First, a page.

Antique Radio Classified
A.R.C.--The National Publication For Buyers And Sellers
Of Old Radios And Related Items--Published Monthly

VOLUME 25               AUGUST 2008                NUMBER  8


From Antique Radio Classified for August 2008
(Copyright 1996-2008 by John V. Terrey - For personal use only.)

As I look at our calendar of events and our cover, "a barrel of fun" seems an appropriate theme for August. Whether it's S.P.A.R.K., Radiofest, AWA, or events close to home, the temptation to have an end-of-summer fling is irresistible. Nothing is more fun for vintage radio collectors than to get together to trade stories and barter for the next treasure to add to our collections.

On the other hand, our lead article by Ray Bintliff describing his restoration of a keg radio may not be everybody's brand of a barrel of summer fun. Still, one might argue that only a vintage radio collector could relate to Ray's dogged determination to restore his keg to near original condition and to his obvious pleasure in the task. Knowing a little bit about our fellow staff member, we suspect that part of that pleasure was envisioning his keg in a prominent spot above the bar in a British pub.

The pleasure derived from sometimes difficult restoration projects comes from many sources. Perhaps the most common one is a family connection -- the set once on your mother's kitchen counter or the console around which the family sat to hear the news, music, or a comedy show.

Along that line, Richard Majestic writes about the Grebe MU-1 Synchrophase that his father failed to get working. Many years later, Richard salvaged the set from the family home, and eventually achieved his father's goal. His closing words "What a kick!" indicate that this was another fun project.

A family connection with the National Park Service sparked (no pun intended) Norman Braithwaite's interest in Art Redman's article on Forest Service radios in the May '08 issue. Norman refers us to a book covering the history of electronic communication in the Forest Service from 1905 to 1977. How the Service dealt with the problem of interference makes interesting reading. Norman reminds us that pursuing the many aspects of radio history is another way that collectors find pleasure in this avocation of ours.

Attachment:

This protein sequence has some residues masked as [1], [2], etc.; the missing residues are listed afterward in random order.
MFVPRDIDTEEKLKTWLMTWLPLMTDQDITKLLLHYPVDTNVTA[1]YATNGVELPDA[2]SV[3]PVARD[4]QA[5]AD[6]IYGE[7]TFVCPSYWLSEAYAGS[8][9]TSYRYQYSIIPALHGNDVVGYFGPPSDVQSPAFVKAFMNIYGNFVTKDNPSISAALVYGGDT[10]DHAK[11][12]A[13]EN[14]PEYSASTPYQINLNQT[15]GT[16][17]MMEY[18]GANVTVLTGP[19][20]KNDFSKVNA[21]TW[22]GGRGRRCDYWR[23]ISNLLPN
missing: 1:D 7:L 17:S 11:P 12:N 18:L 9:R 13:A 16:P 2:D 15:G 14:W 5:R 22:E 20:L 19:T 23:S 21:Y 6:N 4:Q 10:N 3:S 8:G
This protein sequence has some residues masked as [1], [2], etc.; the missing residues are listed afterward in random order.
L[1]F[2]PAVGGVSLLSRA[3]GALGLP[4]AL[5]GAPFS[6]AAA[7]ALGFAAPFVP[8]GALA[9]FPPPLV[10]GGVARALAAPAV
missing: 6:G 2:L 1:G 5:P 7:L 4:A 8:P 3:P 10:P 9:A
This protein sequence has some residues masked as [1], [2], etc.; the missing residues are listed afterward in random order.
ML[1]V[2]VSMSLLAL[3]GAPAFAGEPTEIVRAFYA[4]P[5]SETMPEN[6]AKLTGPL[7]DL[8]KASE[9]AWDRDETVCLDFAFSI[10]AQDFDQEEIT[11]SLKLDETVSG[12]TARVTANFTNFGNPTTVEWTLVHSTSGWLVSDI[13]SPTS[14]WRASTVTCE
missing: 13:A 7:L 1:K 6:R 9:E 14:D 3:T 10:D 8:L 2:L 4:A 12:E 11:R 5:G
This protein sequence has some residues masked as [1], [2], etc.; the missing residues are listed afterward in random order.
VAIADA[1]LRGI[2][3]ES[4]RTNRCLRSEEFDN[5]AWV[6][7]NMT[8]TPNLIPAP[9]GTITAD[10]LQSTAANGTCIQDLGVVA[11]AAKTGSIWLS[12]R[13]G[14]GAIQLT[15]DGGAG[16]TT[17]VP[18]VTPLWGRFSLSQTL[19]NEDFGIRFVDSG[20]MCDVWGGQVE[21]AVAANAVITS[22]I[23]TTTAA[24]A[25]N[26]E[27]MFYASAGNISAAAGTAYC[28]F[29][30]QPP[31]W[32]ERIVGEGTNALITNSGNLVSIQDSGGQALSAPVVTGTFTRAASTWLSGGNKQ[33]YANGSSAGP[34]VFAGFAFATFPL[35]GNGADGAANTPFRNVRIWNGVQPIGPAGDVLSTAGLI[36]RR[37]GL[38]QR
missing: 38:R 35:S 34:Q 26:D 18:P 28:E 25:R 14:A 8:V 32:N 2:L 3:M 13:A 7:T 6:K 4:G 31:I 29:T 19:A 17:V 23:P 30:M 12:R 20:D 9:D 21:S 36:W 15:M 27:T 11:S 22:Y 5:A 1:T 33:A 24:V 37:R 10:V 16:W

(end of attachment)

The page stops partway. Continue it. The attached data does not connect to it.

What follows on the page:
For Bill Thomas, there was no family connection to a Philco 37-620, but since the set was well designed and not obviously defective, he took it on. However, as so often happens, further examination led to a long list of repairs. Despite his three months of labor, please note that Bill calls this an "adventure." Again, one man's brand of fun may not suit another, though we can all appreciate Bill's satisfaction with the results.

Swap meets like S.P.A.R.K. in Dayton, Ohio, are fun for everyone, as Dan Casey indicates in his report of the July '07 meet. The ad on page 27 of this issue for the coming August 2 meet promises all the same attractions -- free admission, restored raffle prizes, and an auction with Richard Estes as auctioneer.

Speaking of Richard, his ad for an auction of the collection of John Young on August 16 in Burbank, Ohio, appears on page 33. Here is another opportunity to see what's out there in the marketplace on a warm summer Saturday.

In contrast, a winter auction can be mighty chilly, as we learn from Ray Chase 's report on the January Estes auction of the Marconi Museum Collection. However, weather is rarely a deterrent to radio aficionados, and Ray says that this was a good auction, totalling more than $75,000. Despite his frozen fingers, he hung in there -- another brand of fun?

The point is that, even if you don't find that elusive set at a radio event, you can have a great time meeting others with the same interests. I urge you to take every opportunity to join in the fun.

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Coming Radio Events. In keeping with the summer festive spirit, the August calendar is full of events -- 24 meetings, 13 meets, and 4 auctions. Be sure to get to at least one of these good times.

Happy Collecting!

John V. Terrey, Editor

August 2008

Our cover is a photo by John Terrey of Ray Bintliff's fully restored keg radio, the subject of his restoration article in this issue. Like the Pepsi bottle radio, Ray's keg radio is a classic novelty set, one of those made "to look like something other than a radio." We're grateful to Ray for keeping A.R.C. in mind while working on his radio and for documenting the project with good photos.


Both A.M. Eisenstein and Joe Sousa pointed out a problem in Richard Arnold's July 2008 article. In the description of the Sonora KS series Gems, the reason that the tube lineup looks strange is that the KF series Gems are TRF sets, not superheterodynes as stated in the article on page 8.

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